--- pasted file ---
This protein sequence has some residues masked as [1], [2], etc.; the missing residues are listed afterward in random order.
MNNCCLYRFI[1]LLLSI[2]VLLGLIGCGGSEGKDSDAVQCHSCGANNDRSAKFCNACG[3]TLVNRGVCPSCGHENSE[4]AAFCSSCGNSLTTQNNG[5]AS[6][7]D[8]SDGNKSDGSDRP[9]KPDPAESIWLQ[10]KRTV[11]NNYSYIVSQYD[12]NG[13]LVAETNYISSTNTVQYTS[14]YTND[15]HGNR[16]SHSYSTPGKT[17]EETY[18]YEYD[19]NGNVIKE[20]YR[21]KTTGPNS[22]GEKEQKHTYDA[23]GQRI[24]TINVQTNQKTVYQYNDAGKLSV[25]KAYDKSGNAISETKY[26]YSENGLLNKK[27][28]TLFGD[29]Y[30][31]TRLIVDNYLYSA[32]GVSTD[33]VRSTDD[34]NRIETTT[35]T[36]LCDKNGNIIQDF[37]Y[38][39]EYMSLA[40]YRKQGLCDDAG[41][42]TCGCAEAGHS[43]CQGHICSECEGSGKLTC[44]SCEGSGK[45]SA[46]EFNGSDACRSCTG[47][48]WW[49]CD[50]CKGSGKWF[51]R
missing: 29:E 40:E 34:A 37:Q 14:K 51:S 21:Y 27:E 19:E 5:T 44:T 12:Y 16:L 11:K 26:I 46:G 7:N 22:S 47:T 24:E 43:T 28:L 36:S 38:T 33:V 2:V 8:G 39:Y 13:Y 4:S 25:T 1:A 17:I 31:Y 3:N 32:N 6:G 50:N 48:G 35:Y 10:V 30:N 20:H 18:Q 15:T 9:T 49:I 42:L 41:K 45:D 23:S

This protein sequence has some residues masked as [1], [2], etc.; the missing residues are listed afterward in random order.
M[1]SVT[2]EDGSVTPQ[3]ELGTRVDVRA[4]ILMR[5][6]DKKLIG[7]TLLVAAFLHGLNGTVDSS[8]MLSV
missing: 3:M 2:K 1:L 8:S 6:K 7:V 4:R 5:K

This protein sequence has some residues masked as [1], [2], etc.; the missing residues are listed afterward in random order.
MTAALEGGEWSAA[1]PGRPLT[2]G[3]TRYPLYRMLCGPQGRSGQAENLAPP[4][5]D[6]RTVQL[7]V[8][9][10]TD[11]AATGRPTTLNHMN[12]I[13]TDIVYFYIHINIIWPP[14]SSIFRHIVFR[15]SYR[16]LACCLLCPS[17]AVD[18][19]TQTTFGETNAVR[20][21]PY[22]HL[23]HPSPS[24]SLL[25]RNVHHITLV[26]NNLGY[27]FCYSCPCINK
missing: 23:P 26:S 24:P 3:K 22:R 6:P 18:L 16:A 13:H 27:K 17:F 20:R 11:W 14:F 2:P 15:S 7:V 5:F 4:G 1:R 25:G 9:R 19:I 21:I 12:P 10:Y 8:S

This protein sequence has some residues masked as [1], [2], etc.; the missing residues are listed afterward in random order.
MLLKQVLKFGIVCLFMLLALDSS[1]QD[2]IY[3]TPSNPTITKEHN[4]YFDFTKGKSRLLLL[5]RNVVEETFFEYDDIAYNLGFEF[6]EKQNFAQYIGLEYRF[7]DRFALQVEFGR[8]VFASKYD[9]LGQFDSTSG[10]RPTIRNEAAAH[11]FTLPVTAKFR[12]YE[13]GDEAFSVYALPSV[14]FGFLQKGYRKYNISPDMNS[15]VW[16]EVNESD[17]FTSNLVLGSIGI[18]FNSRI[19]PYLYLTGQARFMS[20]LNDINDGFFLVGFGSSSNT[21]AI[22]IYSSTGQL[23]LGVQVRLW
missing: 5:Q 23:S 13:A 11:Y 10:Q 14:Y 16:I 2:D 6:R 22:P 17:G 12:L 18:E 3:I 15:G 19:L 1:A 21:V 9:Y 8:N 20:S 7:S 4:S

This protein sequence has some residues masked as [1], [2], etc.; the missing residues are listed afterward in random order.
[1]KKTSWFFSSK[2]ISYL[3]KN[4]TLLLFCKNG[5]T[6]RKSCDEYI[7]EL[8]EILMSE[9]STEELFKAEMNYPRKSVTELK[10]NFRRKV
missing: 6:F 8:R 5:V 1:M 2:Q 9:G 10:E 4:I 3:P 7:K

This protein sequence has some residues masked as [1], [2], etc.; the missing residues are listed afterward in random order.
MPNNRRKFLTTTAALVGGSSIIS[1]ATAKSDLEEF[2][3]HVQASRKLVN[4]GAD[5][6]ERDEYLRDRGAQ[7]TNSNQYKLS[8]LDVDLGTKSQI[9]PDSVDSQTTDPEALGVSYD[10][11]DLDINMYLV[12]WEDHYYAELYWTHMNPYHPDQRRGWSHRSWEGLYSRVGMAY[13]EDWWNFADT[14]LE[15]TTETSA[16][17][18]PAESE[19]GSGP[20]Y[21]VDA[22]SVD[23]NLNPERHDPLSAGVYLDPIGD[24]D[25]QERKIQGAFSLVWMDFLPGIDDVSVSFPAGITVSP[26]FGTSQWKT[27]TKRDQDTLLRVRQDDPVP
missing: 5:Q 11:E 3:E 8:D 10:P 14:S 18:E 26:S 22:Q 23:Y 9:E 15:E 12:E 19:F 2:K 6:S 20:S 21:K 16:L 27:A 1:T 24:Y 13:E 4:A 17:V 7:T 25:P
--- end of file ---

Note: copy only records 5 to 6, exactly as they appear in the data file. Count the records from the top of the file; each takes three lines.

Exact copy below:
This protein sequence has some residues masked as [1], [2], etc.; the missing residues are listed afterward in random order.
[1]KKTSWFFSSK[2]ISYL[3]KN[4]TLLLFCKNG[5]T[6]RKSCDEYI[7]EL[8]EILMSE[9]STEELFKAEMNYPRKSVTELK[10]NFRRKV
missing: 6:F 8:R 5:V 1:M 2:Q 9:G 10:E 4:I 3:P 7:K

This protein sequence has some residues masked as [1], [2], etc.; the missing residues are listed afterward in random order.
MPNNRRKFLTTTAALVGGSSIIS[1]ATAKSDLEEF[2][3]HVQASRKLVN[4]GAD[5][6]ERDEYLRDRGAQ[7]TNSNQYKLS[8]LDVDLGTKSQI[9]PDSVDSQTTDPEALGVSYD[10][11]DLDINMYLV[12]WEDHYYAELYWTHMNPYHPDQRRGWSHRSWEGLYSRVGMAY[13]EDWWNFADT[14]LE[15]TTETSA[16][17][18]PAESE[19]GSGP[20]Y[21]VDA[22]SVD[23]NLNPERHDPLSAGVYLDPIGD[24]D[25]QERKIQGAFSLVWMDFLPGIDDVSVSFPAGITVSP[26]FGTSQWKT[27]TKRDQDTLLRVRQDDPVP
missing: 5:Q 11:E 3:E 8:D 10:P 14:S 18:E 26:S 22:Q 23:Y 9:E 15:E 12:E 19:F 2:K 6:S 20:S 21:K 16:L 27:A 1:T 24:Y 13:E 4:A 17:V 7:T 25:P